Shortly after we spotlighted Phoneys as a fun sticker pack in Club MacStories Weekly #50, the developer revealed that Apple had contacted him and said that if he wanted Phoneys to remain in the iMessage App Store, changes would have to be made. Adam Howell, Phoneys’ creator, says that he was told by Apple that:
The stickers couldn’t be blue or green, they couldn’t use San Francisco as the typeface, and the app could no longer be marketed as a “prank” app, because Apple doesn’t approve prank apps…
Howell was given until this Thursday to change his stickers. Howell decided not to change them and the stickers were pulled from sale.
Today, Howell published a follow-up that provides interesting insights into the early iMessage App Store from the perspective of an app that sat in the #1 paid spot for eight days in a row. Phoneys, which cost $0.99, netted $23,206 in the eleven days it was available and drew nearly two million impressions. The high number of impressions were driven by Phoneys’ spot in the Top Paid chart, but conversion rates were highest from customers who tapped a link to Phoneys from Howell’s and other websites, highlighting importance of marketing outside the App Store.
Howell makes a number of other interesting observations about selling stickers in the iMessage App Store including that:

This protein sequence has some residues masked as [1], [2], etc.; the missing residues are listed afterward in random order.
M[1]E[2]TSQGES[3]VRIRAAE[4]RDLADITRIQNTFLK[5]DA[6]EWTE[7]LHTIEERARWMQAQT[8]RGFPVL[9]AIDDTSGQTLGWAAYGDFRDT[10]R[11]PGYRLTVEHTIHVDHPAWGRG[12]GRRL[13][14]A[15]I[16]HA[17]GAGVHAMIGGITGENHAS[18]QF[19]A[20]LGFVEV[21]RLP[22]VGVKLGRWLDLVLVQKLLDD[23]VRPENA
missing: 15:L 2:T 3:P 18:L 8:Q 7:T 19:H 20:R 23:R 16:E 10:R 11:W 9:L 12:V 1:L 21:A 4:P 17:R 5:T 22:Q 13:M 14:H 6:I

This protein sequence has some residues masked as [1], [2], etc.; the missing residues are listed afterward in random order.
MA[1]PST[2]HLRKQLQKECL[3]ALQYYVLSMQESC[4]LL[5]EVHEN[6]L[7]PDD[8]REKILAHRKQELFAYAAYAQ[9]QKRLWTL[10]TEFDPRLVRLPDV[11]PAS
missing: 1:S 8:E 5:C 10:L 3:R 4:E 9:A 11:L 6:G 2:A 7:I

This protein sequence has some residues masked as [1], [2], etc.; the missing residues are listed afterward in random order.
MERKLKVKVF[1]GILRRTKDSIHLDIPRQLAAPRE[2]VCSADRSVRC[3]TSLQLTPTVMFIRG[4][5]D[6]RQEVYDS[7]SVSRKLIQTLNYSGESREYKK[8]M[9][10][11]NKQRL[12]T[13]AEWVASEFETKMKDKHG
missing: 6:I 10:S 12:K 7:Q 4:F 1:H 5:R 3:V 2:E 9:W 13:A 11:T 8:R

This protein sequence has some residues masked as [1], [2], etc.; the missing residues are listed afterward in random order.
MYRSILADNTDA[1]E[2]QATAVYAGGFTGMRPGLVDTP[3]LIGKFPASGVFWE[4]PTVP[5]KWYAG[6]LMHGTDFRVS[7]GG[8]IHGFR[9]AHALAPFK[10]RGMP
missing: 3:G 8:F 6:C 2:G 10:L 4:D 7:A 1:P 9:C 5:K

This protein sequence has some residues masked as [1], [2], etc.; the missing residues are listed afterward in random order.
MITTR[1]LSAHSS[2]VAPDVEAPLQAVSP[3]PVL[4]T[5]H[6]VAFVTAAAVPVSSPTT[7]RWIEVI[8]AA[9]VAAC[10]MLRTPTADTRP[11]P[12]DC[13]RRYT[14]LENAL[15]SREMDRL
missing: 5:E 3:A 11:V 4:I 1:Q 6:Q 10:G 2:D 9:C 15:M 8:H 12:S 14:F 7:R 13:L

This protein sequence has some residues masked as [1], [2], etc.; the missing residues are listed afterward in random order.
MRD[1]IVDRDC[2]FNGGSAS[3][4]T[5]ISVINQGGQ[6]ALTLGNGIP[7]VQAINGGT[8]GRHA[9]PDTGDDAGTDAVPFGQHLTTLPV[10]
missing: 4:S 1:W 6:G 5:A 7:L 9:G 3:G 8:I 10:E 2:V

- Right now, depending on the day of the week, 1,000–1,500 sales a day will make your app #1 Top Paid in the iMessage App Store.
- Around $2,500-$3,000 dollars in sales a day will make your app #1 Top Grossing in the iMessage App Store.
- Being featured on the iMessage App Store home screen will get your app around 150,000-200,000 impressions a day, but unless you’re on the top paid or top free chart, it won’t drive very many conversions (I’ve talked to several folks whose stickers are currently being featured that back this up).
Howell’s data reflects the performance of just one sticker pack that was available for less than two weeks, but given its success during that brief period, Phoneys is a fascinating behind-the-scenes look at the early iMessage App Store. I highly recommend reading Howell’s full post.